This bill was originally brought to impose a constructive trust upon, or to rescind the sale of, shares of Hancock Raceway, Inc. stock. Commonwealth v. Carson, 349 Mass. 430 , contains the factual background underlying the bringing of this suit. The principal issue of the case as it reached us was the ownership of a bond purchased by one of the defendants with money allegedly obtained from the sale of the aforementioned shares. The trial judge in his report of the evidence and voluntary findings did not determine who owned the bond, which was not in issue before him on the pleadings, and it is not possible for us on the record as it has reached us to make a determination on this point. Since this is the principal issue in the case the decree must be reversed and the case remanded to the Superior Court for determination of this issue with leave to the parties to amend their pleadings. It may be desirable for the clerk of the Suffolk Superior Court for Civil Business, who has custody of the bond, to file an interpleader, and, subject to the discretion of the court, it may also be desirable that a second suit, Suffolk Superior Court No. 85,265 equity, brought by the plaintiff against the defendant Furcolo to recover the bond, be tried with this case.
The final decree declared (1) that the plaintiff (the contractor) was not entitled to recover, either on the contract or in quantum meruit, further amounts from the town on account of substantial work under a unit price contract concerning the Provincetown airport; (2) that the contractor was not entitled to any recovery, at least in this proceeding, against the other defendant Commonwealth Corporation (Comcorp), the town's engineer; and (3) that the town was not entitled to liquidated damages from the contractor for delay. It would serve no useful purpose to state the unnecessarily repetitive reported evidence. In our opinion the trial judge erroneously concluded that the contractor was barred from relief (a) because it permitted Comcorp to perform engineering services for it, and (b) because it received permission from Comcorp to vary the thickness of the top layer of the bituminous surface of the taxiway and apron. We interpret the contract as requiring Comcorp to measure quantities by cross sections and a permitting the contractor to rely on, and have the benefit of, such measurements. The engineering services for the contractor did not involve conduct by it which should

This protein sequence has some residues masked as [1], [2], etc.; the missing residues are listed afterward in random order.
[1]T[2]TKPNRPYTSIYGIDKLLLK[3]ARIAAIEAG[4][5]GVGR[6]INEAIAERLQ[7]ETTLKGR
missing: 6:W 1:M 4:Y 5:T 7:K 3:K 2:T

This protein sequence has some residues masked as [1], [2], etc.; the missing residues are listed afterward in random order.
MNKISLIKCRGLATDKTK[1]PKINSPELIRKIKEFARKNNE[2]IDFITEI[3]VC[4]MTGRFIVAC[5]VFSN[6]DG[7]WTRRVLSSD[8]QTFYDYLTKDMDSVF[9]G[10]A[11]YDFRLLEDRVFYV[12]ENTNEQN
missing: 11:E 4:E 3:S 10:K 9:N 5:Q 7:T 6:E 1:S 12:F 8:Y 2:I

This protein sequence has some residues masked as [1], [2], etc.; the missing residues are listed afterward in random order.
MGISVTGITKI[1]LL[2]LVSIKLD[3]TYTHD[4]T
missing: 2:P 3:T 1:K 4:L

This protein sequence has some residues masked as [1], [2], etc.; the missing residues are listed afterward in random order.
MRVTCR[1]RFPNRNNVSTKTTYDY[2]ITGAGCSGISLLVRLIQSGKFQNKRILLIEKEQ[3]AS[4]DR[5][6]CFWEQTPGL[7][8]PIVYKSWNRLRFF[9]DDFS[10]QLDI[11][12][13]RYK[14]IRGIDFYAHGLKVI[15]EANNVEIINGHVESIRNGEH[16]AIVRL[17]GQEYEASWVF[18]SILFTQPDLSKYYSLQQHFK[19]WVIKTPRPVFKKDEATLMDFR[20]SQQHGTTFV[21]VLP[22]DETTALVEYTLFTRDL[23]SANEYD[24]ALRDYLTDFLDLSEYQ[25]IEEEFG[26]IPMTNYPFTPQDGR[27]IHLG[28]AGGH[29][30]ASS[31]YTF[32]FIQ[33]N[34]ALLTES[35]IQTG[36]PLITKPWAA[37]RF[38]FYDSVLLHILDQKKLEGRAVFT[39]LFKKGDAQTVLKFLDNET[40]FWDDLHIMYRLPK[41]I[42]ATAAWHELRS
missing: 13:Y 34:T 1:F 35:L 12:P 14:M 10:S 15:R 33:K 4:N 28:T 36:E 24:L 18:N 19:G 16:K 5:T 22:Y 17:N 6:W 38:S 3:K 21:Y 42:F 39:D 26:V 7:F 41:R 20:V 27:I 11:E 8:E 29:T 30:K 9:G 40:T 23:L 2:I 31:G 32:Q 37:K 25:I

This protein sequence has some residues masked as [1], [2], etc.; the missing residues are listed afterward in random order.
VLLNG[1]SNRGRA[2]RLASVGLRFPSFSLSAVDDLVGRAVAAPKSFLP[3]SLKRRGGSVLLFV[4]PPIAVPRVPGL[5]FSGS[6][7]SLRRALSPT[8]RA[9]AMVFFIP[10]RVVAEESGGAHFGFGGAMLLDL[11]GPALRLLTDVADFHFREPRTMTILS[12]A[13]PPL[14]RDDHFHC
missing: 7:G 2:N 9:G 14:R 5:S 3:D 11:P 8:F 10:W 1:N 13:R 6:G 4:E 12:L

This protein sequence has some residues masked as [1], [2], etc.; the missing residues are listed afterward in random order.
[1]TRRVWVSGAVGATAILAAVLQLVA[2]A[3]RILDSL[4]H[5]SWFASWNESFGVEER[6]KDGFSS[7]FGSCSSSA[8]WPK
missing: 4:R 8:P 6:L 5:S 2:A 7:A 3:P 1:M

bar relief by application of the doctrine of "clean hands." See Walsh v. Atlantic Research Associates, Inc. 321 Mass. 57 , 65-67; Fisher v. Fisher, 349 Mass. 675 , 677. In the circumstances the deviation from the precise specifications of the bituminous surface did not constitute a material breach of contract or a failure in good faith to attempt to perform the contract. Since the judge's erroneous conclusions on these points so completely affected his ultimate conclusion, the case should be remanded to the Superior Court for reconsideration (upon the present record and any further evidence which may be received) of the trial judge's findings and conclusions on other issues, unaffected by the underlying erroneous conclusions. The trial judge should also reconsider his ruling that recovery could not be afforded to the contractor against Comcorp because it was not a party to the unit price contract. See Wilson v. Jennings, 344 Mass. 608 , 621.
Final decree reversed.